This school has every right and DUTY to act Catholic! Don’t like it, leave. Don’t follow the duty of being Catholic then this school will cease being a Catholic institution; much like the Arizona Hospital that chose to perform an abortion, it is no longer a Catholic hospital.

Being Catholic means something, live a moral life or stop “acting” as though you are Catholic.

I meant moral code in the sense of staying Catholic and developing a well formed conscience. If you want to attend a university with a dress and behavior code then may I suggest BYU - I understand there are even rules concerning length of hair for men!!:eek:

Good on them! This isn’t a “feel good” school, it’s for Catholic education!

Might I assume by ‘Progressive Catholic’ you might link best with that political nature which for me describes a rather socialist/progressive/liberal slant?
You are mixing up the issue of being Catholic with forcing others to follow your tenets.
Every Catholic institution has the right to refuse to pay for insurance that covers such things as contraception/the morning after pill/abortion; sinful acts according to Catholic teaching. It is not a matter of one being Catholic in attending a Catholic school but it does, or at least should, not allow those who do not follow the Catholic faith to be permitted to undermine the schools basic charter of faith. :tsktsk:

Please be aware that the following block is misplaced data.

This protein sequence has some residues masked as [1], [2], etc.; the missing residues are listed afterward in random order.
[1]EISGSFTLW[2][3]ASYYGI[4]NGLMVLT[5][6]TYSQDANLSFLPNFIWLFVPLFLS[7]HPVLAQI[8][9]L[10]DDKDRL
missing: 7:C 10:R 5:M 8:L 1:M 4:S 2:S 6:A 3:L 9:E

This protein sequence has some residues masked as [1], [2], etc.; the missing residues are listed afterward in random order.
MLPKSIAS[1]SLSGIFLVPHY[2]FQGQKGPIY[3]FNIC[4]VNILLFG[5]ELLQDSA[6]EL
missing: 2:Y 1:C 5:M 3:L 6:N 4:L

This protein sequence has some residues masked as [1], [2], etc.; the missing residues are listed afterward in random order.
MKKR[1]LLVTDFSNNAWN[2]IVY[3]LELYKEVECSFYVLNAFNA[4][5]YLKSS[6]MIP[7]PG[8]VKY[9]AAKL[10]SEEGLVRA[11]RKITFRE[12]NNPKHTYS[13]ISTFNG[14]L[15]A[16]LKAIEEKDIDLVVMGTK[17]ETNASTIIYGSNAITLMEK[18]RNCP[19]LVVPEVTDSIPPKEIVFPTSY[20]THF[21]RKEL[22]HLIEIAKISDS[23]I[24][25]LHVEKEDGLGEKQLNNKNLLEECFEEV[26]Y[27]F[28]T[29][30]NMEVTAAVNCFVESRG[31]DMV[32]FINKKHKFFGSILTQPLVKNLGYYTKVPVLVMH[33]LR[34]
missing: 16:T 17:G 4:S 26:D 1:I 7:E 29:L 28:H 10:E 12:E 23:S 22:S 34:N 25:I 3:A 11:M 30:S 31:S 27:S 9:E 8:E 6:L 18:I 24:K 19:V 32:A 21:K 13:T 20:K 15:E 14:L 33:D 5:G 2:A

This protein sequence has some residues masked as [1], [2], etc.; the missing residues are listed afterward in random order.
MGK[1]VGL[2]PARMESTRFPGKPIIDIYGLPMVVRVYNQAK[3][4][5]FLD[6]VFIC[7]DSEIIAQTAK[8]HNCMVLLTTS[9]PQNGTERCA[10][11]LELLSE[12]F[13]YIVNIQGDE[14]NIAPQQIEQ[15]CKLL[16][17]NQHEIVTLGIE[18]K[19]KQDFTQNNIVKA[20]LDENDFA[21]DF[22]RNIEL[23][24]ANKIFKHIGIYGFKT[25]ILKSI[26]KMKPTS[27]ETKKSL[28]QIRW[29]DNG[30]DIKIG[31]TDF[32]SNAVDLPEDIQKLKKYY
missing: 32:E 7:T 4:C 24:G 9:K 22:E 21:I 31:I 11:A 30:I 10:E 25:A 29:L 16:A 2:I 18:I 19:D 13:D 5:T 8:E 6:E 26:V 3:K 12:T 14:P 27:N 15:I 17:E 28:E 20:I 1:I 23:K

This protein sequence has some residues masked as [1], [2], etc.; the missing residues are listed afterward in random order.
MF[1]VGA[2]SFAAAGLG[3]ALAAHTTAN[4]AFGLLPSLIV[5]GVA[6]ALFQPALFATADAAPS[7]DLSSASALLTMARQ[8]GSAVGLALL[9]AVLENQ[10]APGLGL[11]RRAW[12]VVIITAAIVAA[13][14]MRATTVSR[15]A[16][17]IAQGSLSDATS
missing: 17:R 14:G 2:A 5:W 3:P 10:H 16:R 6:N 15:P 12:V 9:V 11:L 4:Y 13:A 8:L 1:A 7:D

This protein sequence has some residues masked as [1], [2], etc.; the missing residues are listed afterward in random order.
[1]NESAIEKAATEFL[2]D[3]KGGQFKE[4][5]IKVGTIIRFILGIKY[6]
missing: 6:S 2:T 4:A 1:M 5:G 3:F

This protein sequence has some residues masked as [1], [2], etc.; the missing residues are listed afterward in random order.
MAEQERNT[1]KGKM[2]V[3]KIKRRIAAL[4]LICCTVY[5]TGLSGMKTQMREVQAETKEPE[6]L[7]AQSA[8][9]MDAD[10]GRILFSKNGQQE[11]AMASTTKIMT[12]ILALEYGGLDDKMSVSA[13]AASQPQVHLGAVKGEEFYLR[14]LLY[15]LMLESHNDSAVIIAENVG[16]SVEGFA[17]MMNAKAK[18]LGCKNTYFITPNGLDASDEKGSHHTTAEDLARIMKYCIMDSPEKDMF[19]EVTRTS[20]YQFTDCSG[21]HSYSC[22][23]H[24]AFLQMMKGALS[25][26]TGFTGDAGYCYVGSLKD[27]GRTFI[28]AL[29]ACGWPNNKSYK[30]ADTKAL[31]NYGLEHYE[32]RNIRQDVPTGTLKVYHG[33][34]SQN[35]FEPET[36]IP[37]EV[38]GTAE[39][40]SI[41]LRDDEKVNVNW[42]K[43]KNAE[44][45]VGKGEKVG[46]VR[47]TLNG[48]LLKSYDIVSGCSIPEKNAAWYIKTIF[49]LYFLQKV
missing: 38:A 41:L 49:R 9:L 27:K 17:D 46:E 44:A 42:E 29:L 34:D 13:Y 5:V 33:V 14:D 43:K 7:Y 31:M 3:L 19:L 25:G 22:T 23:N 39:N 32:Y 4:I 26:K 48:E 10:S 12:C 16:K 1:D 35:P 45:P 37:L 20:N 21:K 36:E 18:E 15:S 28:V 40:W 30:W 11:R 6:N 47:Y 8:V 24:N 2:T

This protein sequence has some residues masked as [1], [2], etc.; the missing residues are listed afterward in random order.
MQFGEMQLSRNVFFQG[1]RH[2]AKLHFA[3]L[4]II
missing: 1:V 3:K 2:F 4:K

That would at least be honest.

Oh please. Listen to yourself would you? Are you seriously arguing that organizations must choose between policies of:

  1. Only people just like us are permitted here, or:
  2. We not only welcome participation of those not just like us, but our central values matter so little to us that we’ll pay for things morally abhorrent to us if you want them!

You can’t conceive of:
3. As a catholic institution, we welcome those of other faiths and worldviews, but ask in return your respect for our identity and mission as a catholic institution.

Imagine yourself in 1850. Would you honestly expect a Quaker school to provide housing for the personal slaves of it’s wealthier students? Would accepting non-Quakers have made them honor-bound to participate in slavery? Of course not. You’d laugh at anybody who suggested something so silly.

Then it goes both ways. Any secular institution has “made the choice to open its student body up to everyone” (not just secularists). “By signing up, students were under no expectation to follow” secular principles. Thus, secular institutions have “no right to force its students and faculty to adhere” to rules such as speaking out loudly and publicly against abortion, homosexuality, etc.

Non-Catholic students and faculty were not forced to chose to attend or work at a CATHOLIC university either. Catholic education has ALWAYS had Evangelical element to it. That’s why Catholic schools & universities have always allowed non-Catholics to attend.

It’s pretty simple, LMU (and other similar schools) must choose to remain Catholic or become nonsectarian.

I used to be “progressive” and more “liberal” with my political views. I used to believe that society should be based on ethics, not morals (a concept I learned at a secular university). However, I have realized that while societies based on strict morals can become too fanatical (Israel & the rest of the Middle East for example); societies based on just ethics can become too immoral (USA and other so called “Western” countries).